Hope you’re not sick of the snow yet, Boise, because it’s only getting started.
The Treasure Valley received at least an inch of snow over the weekend — and up to 4 inches the farther northwest along Interstate 84 you went — as storms that have pounded the Idaho mountains the past week crept into the valley.
Boise will earn a slight reprieve for the next couple of days, but a new round of storms is poised to hit the region later this week, dropping another 1 to 3 inches of snow.
“We’re looking right now at some light accumulations,” National Weather Service meteorologist Chuck Redman told the Idaho Statesman on Monday.
“A few inches of snow going through the weekend as this next system comes in on Friday and starts heading out on Sunday, so more snow for the weekend here in the Treasure Valley,” he continued. “And then potentially trying to clear things off by Monday.”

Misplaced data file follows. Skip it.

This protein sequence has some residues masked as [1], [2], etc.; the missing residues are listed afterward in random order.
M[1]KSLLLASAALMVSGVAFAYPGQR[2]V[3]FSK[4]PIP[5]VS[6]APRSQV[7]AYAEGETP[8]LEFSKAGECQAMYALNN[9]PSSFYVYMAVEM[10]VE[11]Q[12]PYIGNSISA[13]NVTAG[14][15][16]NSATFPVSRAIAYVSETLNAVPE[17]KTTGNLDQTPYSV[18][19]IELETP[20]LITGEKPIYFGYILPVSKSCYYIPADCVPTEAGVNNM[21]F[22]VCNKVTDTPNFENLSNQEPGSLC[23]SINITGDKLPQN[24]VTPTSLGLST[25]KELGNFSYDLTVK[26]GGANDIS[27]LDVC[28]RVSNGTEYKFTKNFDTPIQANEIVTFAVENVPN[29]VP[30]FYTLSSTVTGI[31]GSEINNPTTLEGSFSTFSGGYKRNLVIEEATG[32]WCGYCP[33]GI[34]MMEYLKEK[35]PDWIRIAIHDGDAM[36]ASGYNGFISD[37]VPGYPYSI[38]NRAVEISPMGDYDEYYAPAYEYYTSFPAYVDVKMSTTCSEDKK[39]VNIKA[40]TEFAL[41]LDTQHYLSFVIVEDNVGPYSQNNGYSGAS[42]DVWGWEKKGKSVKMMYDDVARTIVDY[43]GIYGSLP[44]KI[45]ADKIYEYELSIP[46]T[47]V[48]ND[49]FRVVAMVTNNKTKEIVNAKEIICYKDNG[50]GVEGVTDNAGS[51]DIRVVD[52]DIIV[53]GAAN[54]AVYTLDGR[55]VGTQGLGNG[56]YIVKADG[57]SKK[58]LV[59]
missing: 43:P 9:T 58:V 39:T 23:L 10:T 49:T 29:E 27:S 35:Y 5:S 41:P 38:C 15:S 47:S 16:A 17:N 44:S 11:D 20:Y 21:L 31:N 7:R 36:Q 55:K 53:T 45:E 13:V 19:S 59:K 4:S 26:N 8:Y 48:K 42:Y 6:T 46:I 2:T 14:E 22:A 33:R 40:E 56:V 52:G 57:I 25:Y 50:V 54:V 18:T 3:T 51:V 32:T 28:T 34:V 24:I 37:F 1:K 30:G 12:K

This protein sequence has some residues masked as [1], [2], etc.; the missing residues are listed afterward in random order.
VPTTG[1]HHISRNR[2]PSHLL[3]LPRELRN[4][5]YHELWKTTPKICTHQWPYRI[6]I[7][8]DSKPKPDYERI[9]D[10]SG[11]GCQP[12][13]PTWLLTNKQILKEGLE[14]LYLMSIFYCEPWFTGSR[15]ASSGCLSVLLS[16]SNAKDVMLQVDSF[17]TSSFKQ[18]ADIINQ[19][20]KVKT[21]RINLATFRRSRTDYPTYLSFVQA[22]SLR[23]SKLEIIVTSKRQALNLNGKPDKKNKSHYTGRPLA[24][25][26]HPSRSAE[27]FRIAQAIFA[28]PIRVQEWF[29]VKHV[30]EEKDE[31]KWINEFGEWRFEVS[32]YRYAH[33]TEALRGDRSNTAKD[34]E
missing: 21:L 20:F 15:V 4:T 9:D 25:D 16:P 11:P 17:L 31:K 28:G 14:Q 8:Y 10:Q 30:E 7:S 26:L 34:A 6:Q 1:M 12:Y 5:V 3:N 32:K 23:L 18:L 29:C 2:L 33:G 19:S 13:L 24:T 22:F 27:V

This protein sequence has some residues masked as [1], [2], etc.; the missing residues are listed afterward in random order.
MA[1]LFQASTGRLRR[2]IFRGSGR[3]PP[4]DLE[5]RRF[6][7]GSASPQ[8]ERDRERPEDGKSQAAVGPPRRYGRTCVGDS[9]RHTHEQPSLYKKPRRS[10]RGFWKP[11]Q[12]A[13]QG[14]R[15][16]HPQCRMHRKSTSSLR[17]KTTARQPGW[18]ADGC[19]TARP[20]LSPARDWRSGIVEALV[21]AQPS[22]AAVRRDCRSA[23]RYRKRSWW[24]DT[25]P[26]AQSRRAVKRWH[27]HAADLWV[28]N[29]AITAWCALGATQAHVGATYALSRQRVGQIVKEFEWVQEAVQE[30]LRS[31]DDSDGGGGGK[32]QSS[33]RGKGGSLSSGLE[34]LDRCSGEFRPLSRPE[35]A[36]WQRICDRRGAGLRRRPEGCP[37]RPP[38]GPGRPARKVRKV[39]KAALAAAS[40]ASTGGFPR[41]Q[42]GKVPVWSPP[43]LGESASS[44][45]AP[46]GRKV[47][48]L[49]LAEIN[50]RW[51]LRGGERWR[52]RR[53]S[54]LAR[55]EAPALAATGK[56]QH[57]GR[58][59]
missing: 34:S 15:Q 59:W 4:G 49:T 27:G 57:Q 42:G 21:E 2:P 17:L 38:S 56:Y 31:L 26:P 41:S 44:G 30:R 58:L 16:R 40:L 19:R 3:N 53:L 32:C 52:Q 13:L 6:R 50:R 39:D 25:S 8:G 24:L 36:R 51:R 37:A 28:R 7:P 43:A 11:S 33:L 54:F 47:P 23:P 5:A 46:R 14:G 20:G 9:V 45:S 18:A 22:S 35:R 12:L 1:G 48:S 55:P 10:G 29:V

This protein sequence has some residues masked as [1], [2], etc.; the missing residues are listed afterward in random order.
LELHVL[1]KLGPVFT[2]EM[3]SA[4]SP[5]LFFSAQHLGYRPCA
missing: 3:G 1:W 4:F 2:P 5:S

Redman said these areas could see up to 6 inches over the weekend, but the Weather Service would have a better forecast closer to the end of the week.
Boise has been in the path of a flurry of storms in recent weeks because of a northwest flow that is bringing cold air and moisture into the region, Redman said. The flow results from a La Niña winter, typically resulting in winters with below-average temperatures and above-average precipitation for Idaho.
A high-pressure system is also sitting just south of the Aleutian Islands across the Bering Sea, Redman said, helping push the northwest flow more strongly into Idaho.
“Right now, the models ... have this type of pattern at least into next week. We still are going to be in this active pattern, at least through the middle of next week,” Redman said. “So there will be some brief breaks in this flow, but we’re going to stay in an active pattern at least for the next seven to 10 days.”
Although the Weather Service doesn’t forecast 10 days out, more snow can be expected mid-to-late next week for Boise.
The Climate Prediction Center’s two-week outlook gives Idaho a 40-50% chance of below-average temperatures and a 40-50% chance of above-average precipitation.